Standing 6-3 3/8 and weighing in at 228 pounds with a superhuman body fat percentage of only 1.6%, D.K. Metcalf got his NFL Scouting Combine started off with a bang. He kept the momentum going when he turned in an impressive 4.33 in the 40-yard dash and leapt to a 40.5 inch vertical. After the skeptics weighed in on his unbelievable body fat percentage, the 40 time was a huge surprise and tied Metcalf for second-fastest among all the receivers at the Combine. Given Metcalf’s history of bodybuilding, the 27 reps of 225 pounds that he threw up during the bench press portion of the Combine was hardly a surprise.
With a performance like that, how can anyone question Metcalf’s NFL readiness? Well, after a less than stellar showing in agility drills, critics are questioning his ability to run NFL routes. Metcalf was unimpressive in the 3-cone drill and the 20-yard shuttle. He turned in a 7.38 3-cone performance and 4.5 in the shuttle. Additionally, while 1.6% body fat is impressive, it is dangerous in a contact sport such as football; especially at the highest level.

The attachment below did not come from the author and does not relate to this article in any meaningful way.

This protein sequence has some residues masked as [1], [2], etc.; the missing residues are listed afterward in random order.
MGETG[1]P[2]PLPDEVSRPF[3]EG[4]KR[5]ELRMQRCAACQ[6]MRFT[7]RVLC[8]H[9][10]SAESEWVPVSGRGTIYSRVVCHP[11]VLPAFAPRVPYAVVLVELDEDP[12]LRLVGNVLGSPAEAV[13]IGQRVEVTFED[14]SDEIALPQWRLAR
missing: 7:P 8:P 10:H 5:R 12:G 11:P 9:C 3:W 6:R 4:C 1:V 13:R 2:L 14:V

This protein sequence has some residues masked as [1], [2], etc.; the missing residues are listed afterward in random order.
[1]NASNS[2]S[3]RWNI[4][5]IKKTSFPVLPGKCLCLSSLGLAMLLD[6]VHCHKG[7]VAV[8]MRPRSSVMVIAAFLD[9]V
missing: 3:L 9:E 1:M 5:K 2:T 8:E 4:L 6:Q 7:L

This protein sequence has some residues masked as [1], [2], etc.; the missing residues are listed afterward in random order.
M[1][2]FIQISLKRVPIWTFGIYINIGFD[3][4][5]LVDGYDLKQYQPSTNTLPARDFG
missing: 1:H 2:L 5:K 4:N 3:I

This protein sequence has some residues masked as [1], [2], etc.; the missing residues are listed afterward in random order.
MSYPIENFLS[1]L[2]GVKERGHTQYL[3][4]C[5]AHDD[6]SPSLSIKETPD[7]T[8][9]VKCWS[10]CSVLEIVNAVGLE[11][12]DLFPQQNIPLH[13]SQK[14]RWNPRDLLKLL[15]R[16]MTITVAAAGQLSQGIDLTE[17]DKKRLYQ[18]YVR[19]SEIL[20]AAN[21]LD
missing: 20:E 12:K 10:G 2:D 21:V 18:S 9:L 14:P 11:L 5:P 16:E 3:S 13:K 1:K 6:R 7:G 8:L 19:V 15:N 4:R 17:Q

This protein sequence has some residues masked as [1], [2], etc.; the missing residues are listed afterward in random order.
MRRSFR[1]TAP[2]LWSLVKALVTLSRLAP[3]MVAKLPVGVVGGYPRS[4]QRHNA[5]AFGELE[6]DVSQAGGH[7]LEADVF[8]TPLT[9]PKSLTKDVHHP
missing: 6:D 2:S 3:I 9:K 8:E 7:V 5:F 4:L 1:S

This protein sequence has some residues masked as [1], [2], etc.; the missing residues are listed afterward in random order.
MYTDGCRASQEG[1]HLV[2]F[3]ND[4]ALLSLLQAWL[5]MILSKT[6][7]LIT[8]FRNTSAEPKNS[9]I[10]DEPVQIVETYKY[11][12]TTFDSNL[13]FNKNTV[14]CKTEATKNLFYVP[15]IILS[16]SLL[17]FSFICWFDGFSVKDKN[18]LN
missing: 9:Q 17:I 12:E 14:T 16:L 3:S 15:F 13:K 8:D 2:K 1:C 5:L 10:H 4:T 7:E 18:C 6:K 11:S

While coaches and general managers gawked at his size during meetings, Metcalf does not have a ton of film as he declared after his redshirt sophomore season at Ole Miss. He played in all twelve games as a redshirt freshman before a neck injury ended his RS sophomore season after only seven games. As a result, Metcalf caught only 67 balls in his collegiate career. The 40, bench press, and vertical results are nice to have but when it comes to position specific measurables, the 3-cone drill and 20-yard shuttle are more indicative of a prospect’s ability to run a route tree.
Metcalf will have an opportunity to improve his agility times at his Pro Day. The concerns over agility results may be unfounded as Metcalf’s ability to create a window could compensate for his lack of route running skills. Either way, Metcalf’s physical gifts are undeniable and it will be interesting to see where he is taken in a draft class rich in receivers.